What are the key themes impacting the farm economy today?
“Bottom line, we have too much supply,” according to Sam Miller, managing director of agricultural banking for BMO Harris. “The good news is demand is pretty good, but it’s not eating into the supply fast enough.”
Miller spoke to more than 100 ag lenders and other agribusiness professionals on Jan. 9 at a meeting in Kiel, Wis., sponsored by University of Wisconsin-Extension. The event was designed to teach agribusiness professionals how to work with struggling farmers.
While crop farmers are feeling some pain, dairy farmers are hurting more, Miller said.
“We have a lot of volatility in the dairy business,” he said. “There’s stress and there’s strain out there. Wisconsin lost just under 900 dairy farms last year. But cow numbers didn’t change much — cows just changed addresses.”
Miller said this is the start of the fifth year of low milk prices for dairy farmers. “We’ve had some voluntary exits, but now we’re getting more bankruptcies and foreclosures.”
He said there is an ownership and management transition happening across agriculture right now. “Grain elevators, banks, agronomy centers and farms are all consolidating.”
While several factors have impacted the dairy industry during the past four years, Miller said the biggest disruption to the milk supply came from the European Union. “The European Union was just coming off milk quotas four years ago and transitioning to a free market system. In January 2017, they really increased milk production. That had a direct impact on world dairy supplies.”
The U.S. dairy industry relies heavily on exports. The U.S. exported 16% of its dairy products in 2018 — more in the first half of the year before the trade tariffs were imposed by President Donald Trump, Miller said.
“It wasn’t the case 20 or 30 years ago, as we were primarily a domestic dairy market,” he added.
Another major factor affecting all of agriculture is a strong dollar, he said.
“Five years ago, the dollar was weaker, and our trading partners could get more when they bought dairy products, corn, soybeans and other commodities from us,” Miller explained. “Now with a strong dollar, they get less.”
Miller said farm prices were good from 2008 to 2014. “Now we’re on the opposite side of the cycle — prices are low,” he said. “Farmers have to be able to manage risk to survive. They have to plan, and they have to be ready to take action.”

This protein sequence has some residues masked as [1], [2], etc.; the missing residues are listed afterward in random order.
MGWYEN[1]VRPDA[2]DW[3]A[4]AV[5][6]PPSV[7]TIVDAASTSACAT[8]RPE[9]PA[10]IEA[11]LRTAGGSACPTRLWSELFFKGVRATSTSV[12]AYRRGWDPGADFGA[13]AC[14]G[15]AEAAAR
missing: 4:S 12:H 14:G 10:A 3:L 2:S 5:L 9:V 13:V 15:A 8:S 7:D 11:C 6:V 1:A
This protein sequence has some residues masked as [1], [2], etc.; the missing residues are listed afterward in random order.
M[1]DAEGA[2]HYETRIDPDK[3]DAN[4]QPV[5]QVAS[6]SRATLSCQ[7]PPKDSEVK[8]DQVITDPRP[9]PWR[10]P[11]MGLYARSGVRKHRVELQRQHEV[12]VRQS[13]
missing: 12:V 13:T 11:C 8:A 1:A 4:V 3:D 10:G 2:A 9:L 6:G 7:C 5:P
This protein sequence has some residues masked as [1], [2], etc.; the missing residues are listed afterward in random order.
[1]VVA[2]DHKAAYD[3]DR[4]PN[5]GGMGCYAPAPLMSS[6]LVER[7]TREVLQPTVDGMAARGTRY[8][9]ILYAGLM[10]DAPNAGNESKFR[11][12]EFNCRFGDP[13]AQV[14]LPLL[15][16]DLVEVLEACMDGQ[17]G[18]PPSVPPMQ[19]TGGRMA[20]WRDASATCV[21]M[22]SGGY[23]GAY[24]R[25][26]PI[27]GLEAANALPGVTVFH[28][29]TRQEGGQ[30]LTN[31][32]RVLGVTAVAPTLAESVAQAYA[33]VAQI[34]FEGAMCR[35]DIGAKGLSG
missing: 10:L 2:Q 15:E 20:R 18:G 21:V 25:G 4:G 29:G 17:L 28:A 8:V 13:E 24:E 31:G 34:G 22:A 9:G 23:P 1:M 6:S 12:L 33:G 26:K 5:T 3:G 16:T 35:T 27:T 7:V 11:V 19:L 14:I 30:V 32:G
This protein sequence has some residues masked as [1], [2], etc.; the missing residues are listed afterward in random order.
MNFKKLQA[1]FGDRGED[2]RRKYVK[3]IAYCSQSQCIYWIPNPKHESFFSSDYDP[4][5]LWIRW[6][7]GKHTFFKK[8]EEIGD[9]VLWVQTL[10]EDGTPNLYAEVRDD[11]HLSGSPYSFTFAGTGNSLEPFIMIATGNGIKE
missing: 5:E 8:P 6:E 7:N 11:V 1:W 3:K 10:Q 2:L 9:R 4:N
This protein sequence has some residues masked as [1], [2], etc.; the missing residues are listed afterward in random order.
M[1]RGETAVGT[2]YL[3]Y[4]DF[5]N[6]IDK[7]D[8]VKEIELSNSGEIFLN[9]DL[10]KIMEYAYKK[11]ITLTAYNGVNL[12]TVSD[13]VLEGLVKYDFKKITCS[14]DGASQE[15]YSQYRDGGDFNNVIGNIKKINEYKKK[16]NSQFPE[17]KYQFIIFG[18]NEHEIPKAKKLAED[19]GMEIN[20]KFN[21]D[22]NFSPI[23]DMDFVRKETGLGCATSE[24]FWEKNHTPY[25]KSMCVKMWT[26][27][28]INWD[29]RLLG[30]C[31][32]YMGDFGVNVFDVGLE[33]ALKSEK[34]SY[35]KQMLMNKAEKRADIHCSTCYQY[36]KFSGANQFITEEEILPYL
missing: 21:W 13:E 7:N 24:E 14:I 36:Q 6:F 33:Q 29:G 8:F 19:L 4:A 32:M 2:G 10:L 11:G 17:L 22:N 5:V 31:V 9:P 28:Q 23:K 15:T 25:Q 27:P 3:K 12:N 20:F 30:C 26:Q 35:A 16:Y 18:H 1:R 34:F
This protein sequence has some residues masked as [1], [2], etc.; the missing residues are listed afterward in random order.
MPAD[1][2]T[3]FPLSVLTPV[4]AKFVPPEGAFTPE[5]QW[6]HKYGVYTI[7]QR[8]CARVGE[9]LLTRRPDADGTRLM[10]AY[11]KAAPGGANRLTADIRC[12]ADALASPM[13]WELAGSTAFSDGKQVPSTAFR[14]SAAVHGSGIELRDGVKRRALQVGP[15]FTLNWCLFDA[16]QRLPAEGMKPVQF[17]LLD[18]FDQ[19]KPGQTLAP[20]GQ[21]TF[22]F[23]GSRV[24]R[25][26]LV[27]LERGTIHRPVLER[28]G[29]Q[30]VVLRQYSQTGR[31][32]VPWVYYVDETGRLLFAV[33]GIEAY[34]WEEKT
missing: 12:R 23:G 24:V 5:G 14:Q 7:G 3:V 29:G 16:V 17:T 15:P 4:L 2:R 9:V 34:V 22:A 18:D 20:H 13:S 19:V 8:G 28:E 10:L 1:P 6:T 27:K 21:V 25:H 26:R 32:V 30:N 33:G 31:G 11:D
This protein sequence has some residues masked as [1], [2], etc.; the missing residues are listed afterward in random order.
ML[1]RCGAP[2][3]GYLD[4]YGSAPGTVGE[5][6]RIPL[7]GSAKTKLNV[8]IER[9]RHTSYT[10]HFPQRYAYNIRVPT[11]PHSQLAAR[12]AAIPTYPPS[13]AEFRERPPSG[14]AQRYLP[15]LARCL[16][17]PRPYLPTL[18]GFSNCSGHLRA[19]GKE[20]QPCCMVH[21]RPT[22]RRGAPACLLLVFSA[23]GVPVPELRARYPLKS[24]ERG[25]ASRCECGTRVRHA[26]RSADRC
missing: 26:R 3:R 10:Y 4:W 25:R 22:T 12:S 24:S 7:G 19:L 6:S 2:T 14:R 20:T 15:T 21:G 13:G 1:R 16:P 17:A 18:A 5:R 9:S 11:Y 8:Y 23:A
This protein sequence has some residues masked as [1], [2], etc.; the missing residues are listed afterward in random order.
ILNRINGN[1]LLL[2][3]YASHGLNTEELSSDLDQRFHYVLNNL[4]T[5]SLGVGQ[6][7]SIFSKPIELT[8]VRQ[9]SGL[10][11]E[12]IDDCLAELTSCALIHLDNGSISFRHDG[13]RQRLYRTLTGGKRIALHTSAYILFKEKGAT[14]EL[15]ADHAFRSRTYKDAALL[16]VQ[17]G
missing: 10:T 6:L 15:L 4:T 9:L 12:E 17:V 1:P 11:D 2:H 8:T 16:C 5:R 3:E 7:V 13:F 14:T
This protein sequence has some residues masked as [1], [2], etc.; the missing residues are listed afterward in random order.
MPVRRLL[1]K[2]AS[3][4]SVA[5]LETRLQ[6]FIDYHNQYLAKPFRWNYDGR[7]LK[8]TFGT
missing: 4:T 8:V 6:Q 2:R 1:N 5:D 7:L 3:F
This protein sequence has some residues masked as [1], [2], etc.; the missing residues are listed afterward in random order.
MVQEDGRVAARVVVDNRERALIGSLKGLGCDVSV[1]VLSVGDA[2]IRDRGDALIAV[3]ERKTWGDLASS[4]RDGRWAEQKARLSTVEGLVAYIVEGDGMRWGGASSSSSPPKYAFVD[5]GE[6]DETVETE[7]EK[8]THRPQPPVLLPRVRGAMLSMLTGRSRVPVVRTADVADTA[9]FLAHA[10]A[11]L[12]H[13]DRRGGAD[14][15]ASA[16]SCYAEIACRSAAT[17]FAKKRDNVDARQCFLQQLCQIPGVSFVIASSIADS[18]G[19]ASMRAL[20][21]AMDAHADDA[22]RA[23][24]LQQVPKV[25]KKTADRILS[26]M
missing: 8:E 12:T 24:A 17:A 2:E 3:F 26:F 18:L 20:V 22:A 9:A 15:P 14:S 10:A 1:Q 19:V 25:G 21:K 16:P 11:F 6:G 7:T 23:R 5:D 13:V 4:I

Miller said while the collective debt-to-equity ratio of all U.S. farms is 15.6%, which is very strong, there are some troubling signs.
Declining net farm income
“Five out the last six years, we’ve had lower net farm income than the previous year,” Miller noted. “The last four years have been below the year 2000, when this index started.”
Miller said when net income began declining, assets flatlined. “We are funding losses with debt,” he said.
Miller showed the audience the graphic below, which shows that the Northern Crescent states — which include Wisconsin, Minnesota, Michigan, New York and the New England states — was one of the worst-performing regions of the country in 2018. In this region, according to USDA, net cash farm income declined 23% from 2017 to 2018. The illustration shows that the Heartland states — which include Iowa, Illinois and Indiana — was the best-performing region. The Heartland states’ net cash farm income declined only 5% from 2017 to 2018.
“Even though corn and soybean prices were not that high, this region experienced high corn and soybean yields, which offset the lower prices,” Miller explained.
What can dairy farmers do to hang on until milk prices improve?
“This is not the time to sit back and hope things are OK,” Miller said.
He suggested farmers sell underused assets, such as the woods on their farm. “If you have a tillage tool you’re no longer using, sell that, too,” he said.
Miller recommended farmers continue to do things that make money, such as buying soybean meal to feed their cows.
“Cutting back on protein will cause milk production to drop, and that’s not good,” he said.
Many dairy farmers used to sell extra heifers for additional income, but with low cow and heifer prices, that’s not an option at this time. Miller suggested farmers look for things they can do on their farms that will not reduce income.
“There are a lot of dairy farmers who are breeding the bottom half of their herds to beef bulls,” he said. “It’s a lot better to use sexed semen to get a beef bull calf you can sell at a few days old and get $100 for instead of $5 for a Holstein bull calf. Breed the top half of the herd to dairy bulls using dairy sexed semen to get heifers.
“You can also reduce your expenses and debt by feeding fewer dairy heifers.”